There always comes a time when a company has an opportunity to expand its best and most lucrative brands into new products to ensure continued growth. And while there are no hard and fast rules for launching a brand extension, convention states that such an extension is more likely to succeed if it is related to the product the brand is most famous for.
That being said, a lot of companies try to buck those trends by launching weird brand extensions that make us do a double-take, perhaps with rolled eyes afterwards; Cheetos lip balm, anyone? How about women’s perfume from Zippo, complete with a bottle that looks like a lighter? These strategies can be successful, but a lot of these have been disastrous for the companies involved. Later on, we’ll see how weird brand extensions undertaken by companies such as American Outdoor Brands Corp (NASDAQ:AOBC) (formerly known as Smith & Wesson Holding Corp.), Dr Pepper Snapple Group Inc. (NYSE:DPS), Harley-Davidson Inc (NYSE:HOG), Colgate-Palmolive Company (NYSE:CL), and Molson Coors Brewing Co (NYSE:TAP) ended up faring.
Now, a brand extension, even a bizarre one, can be a powerful tool that boosts the revenue and prospects of a company. And some extensions make so much sense that you wonder why companies didn’t think of them sooner. For instance, Taco Bell’s tacos with shells made from Doritos chips. Such a product, which your drunken buddy from college may have conceptualized before, granted a new revenue opportunity for both brands. And then there are other bizarre brand extensions that somehow became ultra successful and enduring. You’re probably unsure if you know the Guinness brand more through their delicious dark beer (it’s called stout, your neighborhood beer snob would tell you) or the world records book that began in 1955 and is now the world’s best-selling copyright book (talk about a world record within a world record).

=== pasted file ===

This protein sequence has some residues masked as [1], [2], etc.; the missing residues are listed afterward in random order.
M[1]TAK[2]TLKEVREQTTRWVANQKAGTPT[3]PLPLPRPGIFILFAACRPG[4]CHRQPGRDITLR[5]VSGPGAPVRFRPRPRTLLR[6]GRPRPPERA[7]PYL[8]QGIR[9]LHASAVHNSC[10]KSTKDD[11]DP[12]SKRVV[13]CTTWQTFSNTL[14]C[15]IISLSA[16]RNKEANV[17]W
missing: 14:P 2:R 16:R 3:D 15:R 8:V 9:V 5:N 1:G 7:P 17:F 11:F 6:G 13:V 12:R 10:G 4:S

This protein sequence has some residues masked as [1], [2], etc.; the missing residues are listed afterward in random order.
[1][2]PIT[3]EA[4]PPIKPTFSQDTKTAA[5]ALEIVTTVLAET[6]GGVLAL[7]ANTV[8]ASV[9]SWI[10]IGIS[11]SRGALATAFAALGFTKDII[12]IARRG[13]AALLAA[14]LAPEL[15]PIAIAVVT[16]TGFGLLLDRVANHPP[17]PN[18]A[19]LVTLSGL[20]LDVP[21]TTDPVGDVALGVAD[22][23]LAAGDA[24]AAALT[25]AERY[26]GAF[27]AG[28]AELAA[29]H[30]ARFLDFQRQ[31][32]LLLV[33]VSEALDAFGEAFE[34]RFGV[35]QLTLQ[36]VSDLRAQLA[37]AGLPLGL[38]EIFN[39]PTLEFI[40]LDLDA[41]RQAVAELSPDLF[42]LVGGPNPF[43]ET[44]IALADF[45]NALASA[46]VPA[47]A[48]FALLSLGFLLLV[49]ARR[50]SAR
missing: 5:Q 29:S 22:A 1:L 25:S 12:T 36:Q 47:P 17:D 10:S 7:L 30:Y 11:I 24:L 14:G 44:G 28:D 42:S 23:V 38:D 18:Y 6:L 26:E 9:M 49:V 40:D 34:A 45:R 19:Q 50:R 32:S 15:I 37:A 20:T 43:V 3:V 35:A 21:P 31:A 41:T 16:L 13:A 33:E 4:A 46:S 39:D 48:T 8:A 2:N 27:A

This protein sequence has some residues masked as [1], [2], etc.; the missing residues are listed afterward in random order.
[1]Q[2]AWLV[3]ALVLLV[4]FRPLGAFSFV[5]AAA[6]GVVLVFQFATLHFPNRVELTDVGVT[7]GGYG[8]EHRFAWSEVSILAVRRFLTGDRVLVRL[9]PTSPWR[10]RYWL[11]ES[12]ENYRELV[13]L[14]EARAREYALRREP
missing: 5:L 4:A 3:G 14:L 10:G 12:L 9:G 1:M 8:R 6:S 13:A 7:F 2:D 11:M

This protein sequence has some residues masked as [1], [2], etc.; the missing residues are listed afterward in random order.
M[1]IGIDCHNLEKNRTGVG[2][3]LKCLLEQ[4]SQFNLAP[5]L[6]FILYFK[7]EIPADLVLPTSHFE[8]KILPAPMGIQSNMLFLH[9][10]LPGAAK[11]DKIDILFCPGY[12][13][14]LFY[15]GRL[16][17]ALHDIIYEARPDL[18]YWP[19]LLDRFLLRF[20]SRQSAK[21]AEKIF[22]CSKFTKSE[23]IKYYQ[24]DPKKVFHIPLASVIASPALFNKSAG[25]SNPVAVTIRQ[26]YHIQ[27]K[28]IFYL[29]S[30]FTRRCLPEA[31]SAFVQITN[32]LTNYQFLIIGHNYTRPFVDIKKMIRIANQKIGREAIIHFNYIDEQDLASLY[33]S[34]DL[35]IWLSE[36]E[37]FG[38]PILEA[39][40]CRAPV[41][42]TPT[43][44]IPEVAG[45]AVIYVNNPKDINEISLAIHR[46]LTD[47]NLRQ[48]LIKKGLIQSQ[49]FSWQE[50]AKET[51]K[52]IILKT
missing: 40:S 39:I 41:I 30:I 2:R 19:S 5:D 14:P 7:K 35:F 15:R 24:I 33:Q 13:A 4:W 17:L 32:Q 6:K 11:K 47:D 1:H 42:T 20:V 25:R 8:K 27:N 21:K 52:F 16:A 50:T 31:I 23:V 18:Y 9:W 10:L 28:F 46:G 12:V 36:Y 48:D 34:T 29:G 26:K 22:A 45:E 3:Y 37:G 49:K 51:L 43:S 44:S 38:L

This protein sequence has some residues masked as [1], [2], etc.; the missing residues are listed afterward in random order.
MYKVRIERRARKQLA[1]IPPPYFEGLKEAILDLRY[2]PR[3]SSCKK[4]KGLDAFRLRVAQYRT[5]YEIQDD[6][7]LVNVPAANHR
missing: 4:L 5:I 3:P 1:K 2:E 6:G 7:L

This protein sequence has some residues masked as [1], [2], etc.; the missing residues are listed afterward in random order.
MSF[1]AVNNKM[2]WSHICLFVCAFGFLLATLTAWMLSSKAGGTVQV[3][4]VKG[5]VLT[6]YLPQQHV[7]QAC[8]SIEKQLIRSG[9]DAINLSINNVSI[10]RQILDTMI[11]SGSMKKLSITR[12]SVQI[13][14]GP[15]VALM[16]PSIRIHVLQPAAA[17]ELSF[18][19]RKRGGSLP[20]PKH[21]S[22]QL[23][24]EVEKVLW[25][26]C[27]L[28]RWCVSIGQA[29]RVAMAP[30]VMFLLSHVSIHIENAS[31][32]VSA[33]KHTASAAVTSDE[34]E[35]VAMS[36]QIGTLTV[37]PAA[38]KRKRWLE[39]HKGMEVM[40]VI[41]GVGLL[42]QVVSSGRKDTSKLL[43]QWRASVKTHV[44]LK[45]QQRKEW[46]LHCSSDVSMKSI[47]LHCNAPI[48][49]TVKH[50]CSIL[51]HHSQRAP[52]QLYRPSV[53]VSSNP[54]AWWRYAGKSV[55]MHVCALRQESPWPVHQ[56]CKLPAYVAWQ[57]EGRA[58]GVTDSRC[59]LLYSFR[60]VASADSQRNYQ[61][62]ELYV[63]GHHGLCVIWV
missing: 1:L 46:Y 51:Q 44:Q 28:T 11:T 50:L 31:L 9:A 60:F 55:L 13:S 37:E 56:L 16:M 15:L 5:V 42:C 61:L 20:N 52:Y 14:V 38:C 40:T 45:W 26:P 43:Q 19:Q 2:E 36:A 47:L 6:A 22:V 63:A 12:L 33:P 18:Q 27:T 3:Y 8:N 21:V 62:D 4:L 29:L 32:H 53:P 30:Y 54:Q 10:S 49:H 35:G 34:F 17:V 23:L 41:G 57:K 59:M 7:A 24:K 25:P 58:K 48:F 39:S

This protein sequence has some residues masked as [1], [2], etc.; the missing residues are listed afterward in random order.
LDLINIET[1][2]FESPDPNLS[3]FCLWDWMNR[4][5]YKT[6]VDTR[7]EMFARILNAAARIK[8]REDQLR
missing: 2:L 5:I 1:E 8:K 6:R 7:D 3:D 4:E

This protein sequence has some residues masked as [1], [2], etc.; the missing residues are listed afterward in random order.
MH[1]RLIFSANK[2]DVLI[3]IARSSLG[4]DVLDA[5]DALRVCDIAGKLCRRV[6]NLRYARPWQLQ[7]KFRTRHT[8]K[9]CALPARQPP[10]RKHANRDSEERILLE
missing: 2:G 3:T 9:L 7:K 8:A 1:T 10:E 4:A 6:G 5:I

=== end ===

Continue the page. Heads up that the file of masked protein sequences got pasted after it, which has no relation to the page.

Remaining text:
But not all bizarre brand extensions end up like Guinness’. In fact, most end up as fiascoes. When we compare the two successes above to the examples below, we’ll notice that there’s a key factor that distinguishes successes from failures: added value. Dominique Turpin, president of the IMD business school, noted that a lot of companies and marketers have put too much value into brand equity in terms of brand extensions, to the point that they neglected to provide meaningful value alongside the new products they were pushing. At the end of the day, a brand is only as strong as how the customer perceives it, and stretching it to uncharted territory, no matter how strong it is, will likely subject it to dents and bruises, especially if such a stretch is ill conceived, like the entries on the following pages: